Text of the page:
Laura Brown did not set off to become a leader in the publishing industry. In fact, her early career aspirations revolved around more artistic pursuits. “I was going to be a painter, but that career path hit an unexpected obstacle: I developed an allergy to paint, which was alarming and sobering.” Unable to pursue her original dream, Brown asked herself, “Well, what do I do now?”

Following her love of writing and reading, she contacted her friend, Susan Rabiner, a brilliant editor at Oxford University Press, to ask about a career in book publishing. Rabiner said, “Oh my gosh, why do you want to go into publishing? It’s like selling shoes.” She was joking about that, but everything else Rabiner said sounded so interesting, and Brown decided to join OUP USA as a member of the sales and promotion team. She ended up spending more than two decades at the Press, eventually becoming its president.

“It’s almost like being back in school and every season you’re publishing books that are telling you what’s going on in science and what’s going on in politics and what’s going on in philosophy and what’s going on in literature,” she says. “You’re in school for your whole life that way, which is just so satisfying.”

Brown credits her success at Oxford University Press to an early mentor, the president of Oxford USA at the time, Ed Barry, who encouraged her curiosity. “One time we just sat in his office at his big table and we took apart a book from beginning to end. How did we acquire it? How did we edit it? How did we produce it? He actually ripped the spine open to show me what the spine was made of and how the book was put together. It was forensic in a way that was incredible.”

As Brown’s career progressed, she discovered that mentorship can take many forms. “Bill Bowen, who was the founder of JSTOR, I would consider a mentor in terms of how to focus on what’s important and what you really care about, and how to make people feel connected to the mission of what you’re trying to do.”

Brown has also enjoyed the benefits of learning from colleagues at all levels of an organization. “I ended up working in all kinds of areas of JSTOR and I was on the board from 2000, which is very early on for the organization. Kevin [Guthrie] and I have known each other for a long time, and that relationship, I would say, was a different kind of mentoring relationship … It was very, very collaborative, both of us partnering to figure out the future together and exploring new organizational approaches to technology and innovation with staff and industry experts.” She recounts one such example. “A couple of product managers had come to me and to Kevin and said, ‘we think we’re going about this wrong and we think we need to go back to square one and think about what we’re doing,’” and they suggested calling in an expert, Marty Cagan, to help. Kevin and Laura agreed, and assembled a group of JSTOR leaders for a one-day consultation with Cagan, who began the session like this: “‘I’m going to spend the whole day with you and if at the end of this day I haven’t convinced you that you’re doing everything wrong, just don’t pay me. Don’t pay me anything.” That was a different kind of mentoring, but it was also equally satisfying. “So I would say that I feel like the people you work with also mentor you, and it’s not a one way street at all. I have learned so much from some of the people I’ve worked with.”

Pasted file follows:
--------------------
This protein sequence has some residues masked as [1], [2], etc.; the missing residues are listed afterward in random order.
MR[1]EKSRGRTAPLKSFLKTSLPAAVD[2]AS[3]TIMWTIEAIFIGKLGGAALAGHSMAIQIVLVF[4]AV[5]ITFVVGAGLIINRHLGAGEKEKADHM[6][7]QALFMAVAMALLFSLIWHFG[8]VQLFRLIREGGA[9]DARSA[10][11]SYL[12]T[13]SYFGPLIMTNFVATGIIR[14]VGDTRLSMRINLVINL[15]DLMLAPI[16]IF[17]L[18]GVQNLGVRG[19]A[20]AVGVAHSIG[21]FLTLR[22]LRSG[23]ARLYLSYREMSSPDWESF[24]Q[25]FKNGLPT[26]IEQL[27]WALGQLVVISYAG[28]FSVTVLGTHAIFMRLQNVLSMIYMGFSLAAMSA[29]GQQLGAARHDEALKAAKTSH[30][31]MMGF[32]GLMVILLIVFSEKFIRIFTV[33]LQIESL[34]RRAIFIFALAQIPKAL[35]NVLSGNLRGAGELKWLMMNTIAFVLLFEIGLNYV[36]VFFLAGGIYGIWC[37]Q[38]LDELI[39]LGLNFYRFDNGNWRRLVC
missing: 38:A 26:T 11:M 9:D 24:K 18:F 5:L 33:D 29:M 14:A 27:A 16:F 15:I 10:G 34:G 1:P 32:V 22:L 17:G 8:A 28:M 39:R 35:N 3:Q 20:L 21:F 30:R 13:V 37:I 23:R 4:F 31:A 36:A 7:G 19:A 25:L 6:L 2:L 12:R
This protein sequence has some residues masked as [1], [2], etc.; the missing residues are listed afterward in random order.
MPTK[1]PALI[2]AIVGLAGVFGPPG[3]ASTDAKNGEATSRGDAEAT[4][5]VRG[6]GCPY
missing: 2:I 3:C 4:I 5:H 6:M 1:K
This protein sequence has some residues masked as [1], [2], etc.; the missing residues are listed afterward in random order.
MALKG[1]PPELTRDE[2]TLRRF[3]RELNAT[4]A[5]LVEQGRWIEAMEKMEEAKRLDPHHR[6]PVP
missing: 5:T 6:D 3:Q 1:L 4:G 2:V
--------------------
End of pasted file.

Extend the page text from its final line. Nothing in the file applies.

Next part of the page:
Curiosity is crucial to meeting challenges, in Brown’s view. “If you’re too invested in what you’ve already built, you’re not really thinking about where your organization could go. So how open you are to thinking about new things, and how open you are to feeling like, Maybe I was on the wrong track, maybe I need to pivot and try something else, or actually look at the problem and try to rethink it. I think that’s really, really important.”

In recent years, Brown has transitioned into a role as a senior advisor for Ithaka S+R, where she remains committed to fostering innovation in higher education, especially social justice initiatives. Her career journey showcases the power of curiosity, resilience, and collaboration as well as the importance of embracing change and learning from leaders and peers alike.